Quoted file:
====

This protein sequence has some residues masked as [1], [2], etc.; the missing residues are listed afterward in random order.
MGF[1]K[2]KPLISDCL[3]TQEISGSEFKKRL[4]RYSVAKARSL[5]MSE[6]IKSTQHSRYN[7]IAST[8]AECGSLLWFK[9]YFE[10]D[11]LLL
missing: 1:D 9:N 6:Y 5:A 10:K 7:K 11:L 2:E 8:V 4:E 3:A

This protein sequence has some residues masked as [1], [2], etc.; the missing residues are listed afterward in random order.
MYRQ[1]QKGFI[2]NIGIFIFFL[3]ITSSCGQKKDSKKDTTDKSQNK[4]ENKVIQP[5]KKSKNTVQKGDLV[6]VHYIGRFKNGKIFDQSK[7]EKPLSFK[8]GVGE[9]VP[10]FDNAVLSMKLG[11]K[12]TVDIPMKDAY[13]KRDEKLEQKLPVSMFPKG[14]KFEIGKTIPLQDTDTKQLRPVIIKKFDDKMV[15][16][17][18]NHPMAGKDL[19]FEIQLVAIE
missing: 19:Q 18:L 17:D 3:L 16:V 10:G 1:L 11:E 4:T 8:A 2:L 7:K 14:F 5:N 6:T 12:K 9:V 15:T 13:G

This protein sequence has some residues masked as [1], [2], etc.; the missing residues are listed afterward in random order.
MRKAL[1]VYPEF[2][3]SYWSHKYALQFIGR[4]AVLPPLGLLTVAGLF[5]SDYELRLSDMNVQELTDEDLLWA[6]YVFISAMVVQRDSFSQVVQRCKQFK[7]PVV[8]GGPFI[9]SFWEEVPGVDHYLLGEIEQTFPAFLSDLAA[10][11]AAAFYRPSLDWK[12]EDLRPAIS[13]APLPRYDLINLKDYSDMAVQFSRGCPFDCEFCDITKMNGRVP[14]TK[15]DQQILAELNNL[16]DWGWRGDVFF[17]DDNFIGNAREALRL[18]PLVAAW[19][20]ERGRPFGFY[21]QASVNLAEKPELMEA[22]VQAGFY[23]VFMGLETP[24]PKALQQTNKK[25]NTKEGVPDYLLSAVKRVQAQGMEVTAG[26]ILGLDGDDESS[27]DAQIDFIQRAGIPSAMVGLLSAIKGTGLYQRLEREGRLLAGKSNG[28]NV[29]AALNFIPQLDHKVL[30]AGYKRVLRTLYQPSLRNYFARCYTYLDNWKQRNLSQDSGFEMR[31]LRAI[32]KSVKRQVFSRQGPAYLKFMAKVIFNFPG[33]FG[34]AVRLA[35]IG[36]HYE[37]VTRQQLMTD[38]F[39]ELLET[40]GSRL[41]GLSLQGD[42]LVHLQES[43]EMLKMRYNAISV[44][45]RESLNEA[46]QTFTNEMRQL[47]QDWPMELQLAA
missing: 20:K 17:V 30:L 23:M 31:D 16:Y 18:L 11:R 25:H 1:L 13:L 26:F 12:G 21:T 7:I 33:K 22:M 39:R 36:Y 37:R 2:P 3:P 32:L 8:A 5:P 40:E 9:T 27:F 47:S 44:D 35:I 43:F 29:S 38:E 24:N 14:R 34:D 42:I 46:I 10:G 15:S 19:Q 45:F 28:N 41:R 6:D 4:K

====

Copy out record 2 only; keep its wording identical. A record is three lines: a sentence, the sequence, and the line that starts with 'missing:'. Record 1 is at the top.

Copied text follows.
This protein sequence has some residues masked as [1], [2], etc.; the missing residues are listed afterward in random order.
MYRQ[1]QKGFI[2]NIGIFIFFL[3]ITSSCGQKKDSKKDTTDKSQNK[4]ENKVIQP[5]KKSKNTVQKGDLV[6]VHYIGRFKNGKIFDQSK[7]EKPLSFK[8]GVGE[9]VP[10]FDNAVLSMKLG[11]K[12]TVDIPMKDAY[13]KRDEKLEQKLPVSMFPKG[14]KFEIGKTIPLQDTDTKQLRPVIIKKFDDKMV[15][16][17][18]NHPMAGKDL[19]FEIQLVAIE
missing: 19:Q 18:L 17:D 3:L 16:V 10:G 1:L 11:E 4:T 8:A 2:L 7:K 14:F 5:N 6:T 12:K 9:V 15:T 13:G